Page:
A back injury ended the knuckleballer’s outing after four innings Monday night, and Boston rallied from a four-run deficit for a 5-4 victory over the Kansas City Royals capped by Manny Ramirez’s sacrifice fly in the eighth inning.
Wakefield, whose start was pushed back a day so he could rest his back, will undergo tests on his strained upper back Tuesday, and manager Terry Francona said “I guess I’m still hoping” he doesn’t go on the disabled list.
The first-place Red Sox stayed one-half game in front of New York in the AL East as the Yankees beat Seattle 4-2 on Monday.
The Red Sox, who had lost four of five, hoped to stop their slide as they began a four-game series against baseball’s worst team. But Luke Hudson shut them out for six innings while Kansas City took a 4-0 lead.
Boston tied the game in the seventh on Coco Crisp’s RBI single and Doug Mirabelli’s three-run homer before pinch-runner Willie Harris scored the winning run on Ramirez’s fly ball to medium left field.
“We just didn’t do much offensively for a while,” Francona said. “Once Dougie hits that ball, the whole complexion of the game changes.”
Mike Timlin (5-0) pitched a perfect eighth and Jonathan Papelbon worked the ninth for his 27th save in 30 opportunities. Joel Peralta (1-2) was the loser as the Royals lost for the sixth time in seven games.
“We just can’t seem to make a pitch when we need to,” Kansas City manager Buddy Bell said. Peralta “has been throwing good for us. He went 3-2 on Mirabelli. He had to come in there.”
Hudson allowed just two runners to reach second base in the first six innings, one on an error that broke Mark Grudzielanek’s 95-game errorless streak, 18 last year with St. Louis and 77 this year with Kansas City, a club record.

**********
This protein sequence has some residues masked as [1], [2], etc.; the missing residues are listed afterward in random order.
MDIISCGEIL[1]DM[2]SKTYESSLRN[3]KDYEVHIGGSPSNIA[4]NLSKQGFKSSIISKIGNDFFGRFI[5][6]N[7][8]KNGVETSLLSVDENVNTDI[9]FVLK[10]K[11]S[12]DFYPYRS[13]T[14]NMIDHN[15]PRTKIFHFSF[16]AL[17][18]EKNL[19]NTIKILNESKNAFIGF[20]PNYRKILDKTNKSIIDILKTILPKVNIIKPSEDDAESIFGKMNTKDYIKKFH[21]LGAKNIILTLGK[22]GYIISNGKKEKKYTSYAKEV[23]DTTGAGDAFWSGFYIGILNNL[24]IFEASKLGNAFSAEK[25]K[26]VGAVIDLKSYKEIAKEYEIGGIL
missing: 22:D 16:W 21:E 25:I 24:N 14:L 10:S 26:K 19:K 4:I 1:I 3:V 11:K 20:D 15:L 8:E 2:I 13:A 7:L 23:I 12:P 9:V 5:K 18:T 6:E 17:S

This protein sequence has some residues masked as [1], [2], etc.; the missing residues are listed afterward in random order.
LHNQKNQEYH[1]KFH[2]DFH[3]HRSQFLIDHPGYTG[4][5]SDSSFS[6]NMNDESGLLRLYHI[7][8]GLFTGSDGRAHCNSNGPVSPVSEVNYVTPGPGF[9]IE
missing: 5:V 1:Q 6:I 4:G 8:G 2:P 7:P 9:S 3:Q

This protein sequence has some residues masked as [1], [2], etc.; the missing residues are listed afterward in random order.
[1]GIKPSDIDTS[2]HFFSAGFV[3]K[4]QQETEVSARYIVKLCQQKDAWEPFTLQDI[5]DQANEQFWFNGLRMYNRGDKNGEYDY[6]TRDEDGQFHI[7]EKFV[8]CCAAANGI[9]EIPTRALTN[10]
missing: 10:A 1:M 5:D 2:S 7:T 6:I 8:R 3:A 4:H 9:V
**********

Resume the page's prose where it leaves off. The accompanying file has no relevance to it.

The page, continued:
The Royals had taken a 3-0 lead in the second and made it 4-0 in the sixth against Manny Delcarmen.
Wakefield hit Emil Brown with a pitch then retired the next two batters. But Mark Teahen singled and Joey Gathright walked, loading the bases. John Buck walked, forcing in the first run, and David DeJesus followed with a two-run single.
Delcarmen pitched a scoreless fifth then allowed a run in the sixth when Teahen singled, Gathright walked and both advanced on Buck’s sacrifice bunt. Teahen then scored on DeJesus’ groundout.
Hudson said he was relying on “fastballs. They’re a good hitting bacllclub. You have to get ahead of them” in the count.
Boston tied it in the seventh when singles by Ramirez, Mike Lowell and Crisp produced one run and chased Hudson with one out. Peralta then threw a 3-1 pitch that appeared to be a ball, and Mirabelli took four steps toward first base before home plate umpire Jim Joyce called it a strike.
Mirabelli lined the next pitch into the seats in left for his third homer.
“I had no idea what he was going to throw there,” Mirabelli said. “It’s nice any time I can add to the offense. It takes a little pressure off the big guys.”
Peralta left after Mark Loretta’s leadoff single in the eighth. Andrew Sisco allowed a single to David Ortiz that sent Loretta to third. Harris pinch ran and scored just ahead of left fielder DeJesus’ throw on Ramirez’s fly ball off Todd Wellemeyer.
“Putting Willie on third makes them play the infield in all the way, rather than maybe two or three steps deeper with Loretta there,” Francona said. “In a game like that, you don’t know if one step will be the difference, and it was.”
The Red Sox passed the 1.5 million mark in attendance in their 42nd home game, the earliest they’ve done that. Their 268th straight home sellout crowd, 36,436, boosted their season total to 1,521,334. … Red Sox infielders made three outstanding defensive plays, two by shortstop Alex Gonzalez and one by second baseman Loretta. … Kansas City’s Tony Graffanino had his career-best 10-game hitting streak ended. … Kansas City suffered its major-league high 20th blown save. … Ortiz had his sixth career stolen base in the eighth, his first since July 10, 2005.